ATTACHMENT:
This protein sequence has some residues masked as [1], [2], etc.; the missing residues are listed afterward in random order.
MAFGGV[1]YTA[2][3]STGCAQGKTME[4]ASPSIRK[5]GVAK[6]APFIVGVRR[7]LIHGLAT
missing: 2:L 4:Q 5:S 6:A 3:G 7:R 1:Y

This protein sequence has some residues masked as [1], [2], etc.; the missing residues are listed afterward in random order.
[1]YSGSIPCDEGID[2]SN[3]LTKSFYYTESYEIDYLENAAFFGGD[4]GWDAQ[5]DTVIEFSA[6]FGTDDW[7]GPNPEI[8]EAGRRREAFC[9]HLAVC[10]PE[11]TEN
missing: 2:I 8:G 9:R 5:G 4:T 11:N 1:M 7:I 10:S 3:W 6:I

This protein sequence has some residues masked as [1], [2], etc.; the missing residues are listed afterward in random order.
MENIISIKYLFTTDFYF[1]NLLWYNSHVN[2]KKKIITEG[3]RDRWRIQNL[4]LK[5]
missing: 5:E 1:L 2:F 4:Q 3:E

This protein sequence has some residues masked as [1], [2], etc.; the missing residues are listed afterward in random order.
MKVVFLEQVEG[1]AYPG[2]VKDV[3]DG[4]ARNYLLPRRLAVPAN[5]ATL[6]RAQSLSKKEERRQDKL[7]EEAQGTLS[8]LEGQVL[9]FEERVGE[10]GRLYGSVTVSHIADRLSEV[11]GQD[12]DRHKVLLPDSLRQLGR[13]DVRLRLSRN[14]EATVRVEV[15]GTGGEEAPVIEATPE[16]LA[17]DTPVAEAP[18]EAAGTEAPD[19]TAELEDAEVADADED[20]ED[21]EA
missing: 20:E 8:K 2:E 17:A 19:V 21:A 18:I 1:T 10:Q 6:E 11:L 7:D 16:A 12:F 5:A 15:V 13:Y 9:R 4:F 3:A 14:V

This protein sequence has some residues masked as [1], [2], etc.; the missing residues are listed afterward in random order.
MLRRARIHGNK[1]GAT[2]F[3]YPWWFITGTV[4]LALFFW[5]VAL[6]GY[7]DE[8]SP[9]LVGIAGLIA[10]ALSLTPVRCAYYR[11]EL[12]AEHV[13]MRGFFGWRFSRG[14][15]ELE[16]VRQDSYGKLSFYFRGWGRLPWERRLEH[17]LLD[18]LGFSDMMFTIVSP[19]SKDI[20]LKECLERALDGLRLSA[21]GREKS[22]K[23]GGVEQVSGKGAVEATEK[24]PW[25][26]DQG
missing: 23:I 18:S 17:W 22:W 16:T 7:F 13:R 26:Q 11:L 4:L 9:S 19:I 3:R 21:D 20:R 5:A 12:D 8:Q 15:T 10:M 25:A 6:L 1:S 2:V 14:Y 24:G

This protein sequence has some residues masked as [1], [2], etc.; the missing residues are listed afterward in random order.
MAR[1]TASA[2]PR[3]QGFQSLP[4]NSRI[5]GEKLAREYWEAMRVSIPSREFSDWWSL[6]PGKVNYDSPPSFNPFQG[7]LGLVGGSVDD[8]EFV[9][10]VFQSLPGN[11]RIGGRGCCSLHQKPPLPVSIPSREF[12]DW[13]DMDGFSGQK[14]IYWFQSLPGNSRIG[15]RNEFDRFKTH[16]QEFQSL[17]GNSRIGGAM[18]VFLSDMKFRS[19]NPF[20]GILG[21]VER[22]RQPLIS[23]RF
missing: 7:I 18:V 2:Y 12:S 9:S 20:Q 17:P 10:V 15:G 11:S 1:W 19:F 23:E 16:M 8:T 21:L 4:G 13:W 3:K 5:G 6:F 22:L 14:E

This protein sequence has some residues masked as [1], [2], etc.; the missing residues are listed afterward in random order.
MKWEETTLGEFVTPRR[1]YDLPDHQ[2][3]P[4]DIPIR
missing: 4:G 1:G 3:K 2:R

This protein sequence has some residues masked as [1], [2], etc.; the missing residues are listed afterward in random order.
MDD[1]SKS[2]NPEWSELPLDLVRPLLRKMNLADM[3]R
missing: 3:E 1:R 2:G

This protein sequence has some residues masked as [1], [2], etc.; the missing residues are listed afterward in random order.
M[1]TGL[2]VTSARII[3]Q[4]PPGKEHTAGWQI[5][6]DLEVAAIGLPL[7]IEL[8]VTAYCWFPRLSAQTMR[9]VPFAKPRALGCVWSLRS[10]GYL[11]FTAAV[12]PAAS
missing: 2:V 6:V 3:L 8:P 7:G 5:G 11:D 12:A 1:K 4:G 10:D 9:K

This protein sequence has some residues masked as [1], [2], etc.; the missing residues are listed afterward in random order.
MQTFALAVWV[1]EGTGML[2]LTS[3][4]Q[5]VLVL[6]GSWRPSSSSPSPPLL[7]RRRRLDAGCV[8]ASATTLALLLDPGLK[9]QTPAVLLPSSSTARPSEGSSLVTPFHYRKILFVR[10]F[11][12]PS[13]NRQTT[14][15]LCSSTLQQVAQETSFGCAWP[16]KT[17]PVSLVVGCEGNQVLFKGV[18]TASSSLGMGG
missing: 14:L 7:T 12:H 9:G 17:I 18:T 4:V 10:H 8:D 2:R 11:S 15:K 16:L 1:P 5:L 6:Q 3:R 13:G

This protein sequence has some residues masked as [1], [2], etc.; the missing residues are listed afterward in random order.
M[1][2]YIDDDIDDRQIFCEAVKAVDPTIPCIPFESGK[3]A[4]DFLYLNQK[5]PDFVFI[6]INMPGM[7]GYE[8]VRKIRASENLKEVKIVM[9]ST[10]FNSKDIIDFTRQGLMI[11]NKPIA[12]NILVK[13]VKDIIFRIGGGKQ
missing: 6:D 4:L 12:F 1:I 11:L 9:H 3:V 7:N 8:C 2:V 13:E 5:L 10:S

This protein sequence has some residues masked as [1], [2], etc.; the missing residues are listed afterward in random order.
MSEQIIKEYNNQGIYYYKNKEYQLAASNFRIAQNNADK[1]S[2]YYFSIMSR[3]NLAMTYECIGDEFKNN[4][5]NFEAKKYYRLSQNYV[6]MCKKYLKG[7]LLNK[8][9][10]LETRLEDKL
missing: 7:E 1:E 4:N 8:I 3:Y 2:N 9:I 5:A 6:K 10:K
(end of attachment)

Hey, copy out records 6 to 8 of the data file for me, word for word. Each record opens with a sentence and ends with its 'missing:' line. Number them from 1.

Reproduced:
This protein sequence has some residues masked as [1], [2], etc.; the missing residues are listed afterward in random order.
MAR[1]TASA[2]PR[3]QGFQSLP[4]NSRI[5]GEKLAREYWEAMRVSIPSREFSDWWSL[6]PGKVNYDSPPSFNPFQG[7]LGLVGGSVDD[8]EFV[9][10]VFQSLPGN[11]RIGGRGCCSLHQKPPLPVSIPSREF[12]DW[13]DMDGFSGQK[14]IYWFQSLPGNSRIG[15]RNEFDRFKTH[16]QEFQSL[17]GNSRIGGAM[18]VFLSDMKFRS[19]NPF[20]GILG[21]VER[22]RQPLIS[23]RF
missing: 7:I 18:V 2:Y 12:S 9:S 20:Q 17:P 10:V 15:G 11:S 1:W 19:F 23:E 16:M 8:T 21:L 4:G 13:W 3:K 5:G 6:F 22:L 14:E

This protein sequence has some residues masked as [1], [2], etc.; the missing residues are listed afterward in random order.
MKWEETTLGEFVTPRR[1]YDLPDHQ[2][3]P[4]DIPIR
missing: 4:G 1:G 3:K 2:R

This protein sequence has some residues masked as [1], [2], etc.; the missing residues are listed afterward in random order.
MDD[1]SKS[2]NPEWSELPLDLVRPLLRKMNLADM[3]R
missing: 3:E 1:R 2:G